Traction Avant: Upgrade to 4-gear gearbox

Installation of a Citroën ID/DS 4-speed gearbox in a Citroën Traction Avant

Here you can read how I discovered the best way to equip my Traction Avant 11BN that originally has 3 gears with 4 gears, due to damage and shame.

The Citroën Traction Avant has originally 3 gears of which the first gear is not synchronized.

In my opinion this gearbox is the biggest problem to drive this car in modern traffic.

From 2007 to 2016 I have worked intermittently on the adaptation of an old Citroën ID/DS19 4-speed gearbox to work in my Traction Avant 11 BN.

As basis for this project I used a Citroën ID donor gearbox from a 1964 Citroën ID19.
The ID 4 gearbox has full synchronization on the 4 forward gears but doesn’t fit in the available width of my Traction Avant.

The process of alterations and adjustments to the ID gearbox and the installation in my Traction Avant is shown in this post, added with an attached photo collage!

Above you can see the rough end result with which I have already (2018) been able to cover a few thousand kilometers.

In the end it was a very rewarding and valuable project.

Driving the TA is now perfect, shifting back and up is smooth and the car behaves nicely.

An important advantage of the new gearbox is that the engine makes much less revs when driving at cruising speed.

Above you can see the overview of the donor longstroke ID19 engine with the 4-speed gearbox.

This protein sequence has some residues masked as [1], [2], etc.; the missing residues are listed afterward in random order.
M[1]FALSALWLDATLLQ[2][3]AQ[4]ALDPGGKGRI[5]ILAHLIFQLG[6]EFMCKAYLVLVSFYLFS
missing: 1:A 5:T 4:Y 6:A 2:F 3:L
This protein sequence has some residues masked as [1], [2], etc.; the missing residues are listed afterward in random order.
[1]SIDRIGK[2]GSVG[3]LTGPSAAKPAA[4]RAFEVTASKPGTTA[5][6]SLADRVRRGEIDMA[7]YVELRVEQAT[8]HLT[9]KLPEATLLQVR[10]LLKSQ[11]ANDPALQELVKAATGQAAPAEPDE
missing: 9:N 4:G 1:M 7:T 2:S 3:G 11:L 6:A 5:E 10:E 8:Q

At the time of purchase everything was still attached to it: brakes, suspension, gearbox, HD controller, petrol pump, alternator and so on!

The water pump had already been removed by another person.

The picture above dates from the beginning of 2009, after disassembling the combination engine and gearbox of an early demolition – Citroën ID19 with long stroke engine and 4-speed gearbox.

The approach

The long flanges of the 4-gear box must be removed, the ends of the flanges (side of the gearbox) must be turned to fit the bushes that will be placed in the turned flanges. This is necessary because the bearings and seals are not available in outer dimensions that simply fit into the inside of the shortened flanges.
New bearings and new oil seals are locked in the bushings in the turned flanges.

The axle end ‘claws’ are turned down with approx. 1 mm to a commercially available inner dimension for a bearing and barrier. (35mm shaft thickness)
The flanges are machined down with 3 mm in order to be able to mount the ash claws on the TA internal gearbox shafts.

A stainless steel bushing is rotated to tighten the outgoing internal TA-axis in the ID crown wheel. In other conversions this bus is usually not placed, but the lateral pressure at the end of this shaft is without pass-bus to my view too large to be able to drive for a very long time without wear and tear. The bus has an oil groove on the rotating inside. This bus is needed on one side of the donor ID-crowned wheel and is tightly shrunk in the crown wheel. The ID-axis rotates tightly in the ID crown wheel and is slightly thicker than the TA-axis. The difference in thickness is corrected by the stainless steel pas-bus.

In addition to the solution as described in the above article with corresponding picture above the article from Robert Williams CLICK FOR DOWNLOAD, I added single ball-bearings as far as possible to the right in the above picture, just like the ones that are used in the original ID situation.